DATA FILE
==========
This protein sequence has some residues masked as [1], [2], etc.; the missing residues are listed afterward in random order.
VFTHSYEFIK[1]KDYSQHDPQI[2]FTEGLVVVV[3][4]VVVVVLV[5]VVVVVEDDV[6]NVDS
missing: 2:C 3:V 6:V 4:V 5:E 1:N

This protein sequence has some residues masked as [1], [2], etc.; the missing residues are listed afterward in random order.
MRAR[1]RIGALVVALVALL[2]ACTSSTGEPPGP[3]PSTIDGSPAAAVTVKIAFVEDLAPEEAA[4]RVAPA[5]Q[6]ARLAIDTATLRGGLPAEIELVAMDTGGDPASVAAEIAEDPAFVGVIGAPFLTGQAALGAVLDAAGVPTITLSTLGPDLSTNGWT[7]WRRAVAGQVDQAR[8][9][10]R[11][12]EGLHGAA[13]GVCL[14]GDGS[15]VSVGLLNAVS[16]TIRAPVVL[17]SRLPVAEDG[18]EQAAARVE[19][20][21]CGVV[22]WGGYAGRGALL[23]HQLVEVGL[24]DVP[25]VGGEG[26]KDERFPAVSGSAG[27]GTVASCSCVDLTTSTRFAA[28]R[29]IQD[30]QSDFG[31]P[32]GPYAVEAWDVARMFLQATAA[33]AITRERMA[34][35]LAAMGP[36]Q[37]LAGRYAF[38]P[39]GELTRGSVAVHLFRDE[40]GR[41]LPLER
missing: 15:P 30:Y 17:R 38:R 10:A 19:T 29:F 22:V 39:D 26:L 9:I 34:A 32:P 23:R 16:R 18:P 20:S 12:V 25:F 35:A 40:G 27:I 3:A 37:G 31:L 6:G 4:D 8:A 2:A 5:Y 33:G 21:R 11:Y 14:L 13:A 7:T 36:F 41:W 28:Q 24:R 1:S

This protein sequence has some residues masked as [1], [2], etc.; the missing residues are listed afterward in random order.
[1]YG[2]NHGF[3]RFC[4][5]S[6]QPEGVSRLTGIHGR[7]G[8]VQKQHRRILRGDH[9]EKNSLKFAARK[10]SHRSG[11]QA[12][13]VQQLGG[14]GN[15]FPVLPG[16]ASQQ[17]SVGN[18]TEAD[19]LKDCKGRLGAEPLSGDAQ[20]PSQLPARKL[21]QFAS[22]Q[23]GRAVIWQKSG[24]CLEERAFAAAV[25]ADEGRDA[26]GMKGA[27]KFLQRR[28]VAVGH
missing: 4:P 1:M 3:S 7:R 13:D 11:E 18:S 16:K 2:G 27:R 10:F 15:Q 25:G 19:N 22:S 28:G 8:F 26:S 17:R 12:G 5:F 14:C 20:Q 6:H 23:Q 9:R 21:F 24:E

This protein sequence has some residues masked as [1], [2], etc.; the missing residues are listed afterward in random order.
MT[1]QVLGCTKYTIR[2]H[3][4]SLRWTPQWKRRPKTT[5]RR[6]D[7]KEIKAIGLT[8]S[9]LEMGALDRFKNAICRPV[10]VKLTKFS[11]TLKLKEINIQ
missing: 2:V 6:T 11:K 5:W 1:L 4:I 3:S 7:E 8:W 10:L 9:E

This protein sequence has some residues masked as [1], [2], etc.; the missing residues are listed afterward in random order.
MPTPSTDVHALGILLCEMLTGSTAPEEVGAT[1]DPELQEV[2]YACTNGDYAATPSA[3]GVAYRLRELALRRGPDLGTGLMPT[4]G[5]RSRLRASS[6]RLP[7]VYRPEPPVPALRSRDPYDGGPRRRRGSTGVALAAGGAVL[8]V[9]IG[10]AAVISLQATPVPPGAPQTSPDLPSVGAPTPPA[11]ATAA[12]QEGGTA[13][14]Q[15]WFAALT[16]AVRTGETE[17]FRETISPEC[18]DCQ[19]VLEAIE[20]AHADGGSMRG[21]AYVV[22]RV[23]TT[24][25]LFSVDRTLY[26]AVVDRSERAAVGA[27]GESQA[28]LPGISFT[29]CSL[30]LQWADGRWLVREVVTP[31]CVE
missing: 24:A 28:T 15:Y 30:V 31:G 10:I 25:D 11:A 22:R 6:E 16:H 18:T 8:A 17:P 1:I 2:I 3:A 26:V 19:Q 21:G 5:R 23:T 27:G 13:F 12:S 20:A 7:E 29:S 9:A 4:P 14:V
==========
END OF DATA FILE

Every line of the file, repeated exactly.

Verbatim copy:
This protein sequence has some residues masked as [1], [2], etc.; the missing residues are listed afterward in random order.
VFTHSYEFIK[1]KDYSQHDPQI[2]FTEGLVVVV[3][4]VVVVVLV[5]VVVVVEDDV[6]NVDS
missing: 2:C 3:V 6:V 4:V 5:E 1:N

This protein sequence has some residues masked as [1], [2], etc.; the missing residues are listed afterward in random order.
MRAR[1]RIGALVVALVALL[2]ACTSSTGEPPGP[3]PSTIDGSPAAAVTVKIAFVEDLAPEEAA[4]RVAPA[5]Q[6]ARLAIDTATLRGGLPAEIELVAMDTGGDPASVAAEIAEDPAFVGVIGAPFLTGQAALGAVLDAAGVPTITLSTLGPDLSTNGWT[7]WRRAVAGQVDQAR[8][9][10]R[11][12]EGLHGAA[13]GVCL[14]GDGS[15]VSVGLLNAVS[16]TIRAPVVL[17]SRLPVAEDG[18]EQAAARVE[19][20][21]CGVV[22]WGGYAGRGALL[23]HQLVEVGL[24]DVP[25]VGGEG[26]KDERFPAVSGSAG[27]GTVASCSCVDLTTSTRFAA[28]R[29]IQD[30]QSDFG[31]P[32]GPYAVEAWDVARMFLQATAA[33]AITRERMA[34][35]LAAMGP[36]Q[37]LAGRYAF[38]P[39]GELTRGSVAVHLFRDE[40]GR[41]LPLER
missing: 15:P 30:Y 17:R 38:R 10:A 19:T 29:F 22:V 39:D 26:L 9:I 34:A 32:P 23:R 16:R 18:P 20:S 12:V 25:F 35:A 40:G 27:I 3:A 37:G 31:L 6:G 4:D 8:A 2:A 5:Y 33:G 21:R 11:Y 14:L 13:A 7:T 36:F 41:W 28:Q 24:R 1:S

This protein sequence has some residues masked as [1], [2], etc.; the missing residues are listed afterward in random order.
[1]YG[2]NHGF[3]RFC[4][5]S[6]QPEGVSRLTGIHGR[7]G[8]VQKQHRRILRGDH[9]EKNSLKFAARK[10]SHRSG[11]QA[12][13]VQQLGG[14]GN[15]FPVLPG[16]ASQQ[17]SVGN[18]TEAD[19]LKDCKGRLGAEPLSGDAQ[20]PSQLPARKL[21]QFAS[22]Q[23]GRAVIWQKSG[24]CLEERAFAAAV[25]ADEGRDA[26]GMKGA[27]KFLQRR[28]VAVGH
missing: 4:P 1:M 3:S 7:R 13:D 11:E 18:S 16:K 2:G 27:R 10:F 15:Q 25:G 19:N 22:S 28:G 8:F 26:S 17:R 12:G 5:F 14:C 20:Q 6:H 23:Q 9:R 21:F 24:E

This protein sequence has some residues masked as [1], [2], etc.; the missing residues are listed afterward in random order.
MT[1]QVLGCTKYTIR[2]H[3][4]SLRWTPQWKRRPKTT[5]RR[6]D[7]KEIKAIGLT[8]S[9]LEMGALDRFKNAICRPV[10]VKLTKFS[11]TLKLKEINIQ
missing: 2:V 6:T 11:K 5:W 1:L 4:I 3:S 7:E 8:W 10:L 9:E

This protein sequence has some residues masked as [1], [2], etc.; the missing residues are listed afterward in random order.
MPTPSTDVHALGILLCEMLTGSTAPEEVGAT[1]DPELQEV[2]YACTNGDYAATPSA[3]GVAYRLRELALRRGPDLGTGLMPT[4]G[5]RSRLRASS[6]RLP[7]VYRPEPPVPALRSRDPYDGGPRRRRGSTGVALAAGGAVL[8]V[9]IG[10]AAVISLQATPVPPGAPQTSPDLPSVGAPTPPA[11]ATAA[12]QEGGTA[13][14]Q[15]WFAALT[16]AVRTGETE[17]FRETISPEC[18]DCQ[19]VLEAIE[20]AHADGGSMRG[21]AYVV[22]RV[23]TT[24][25]LFSVDRTLY[26]AVVDRSERAAVGA[27]GESQA[28]LPGISFT[29]CSL[30]LQWADGRWLVREVVTP[31]CVE
missing: 24:A 28:T 15:Y 30:V 31:G 10:I 25:D 11:A 22:R 6:E 16:H 18:T 8:A 17:P 1:I 2:I 3:A 26:V 19:Q 21:G 5:R 23:T 27:G 13:F 12:S 20:A 7:E 29:S 9:A 4:P 14:V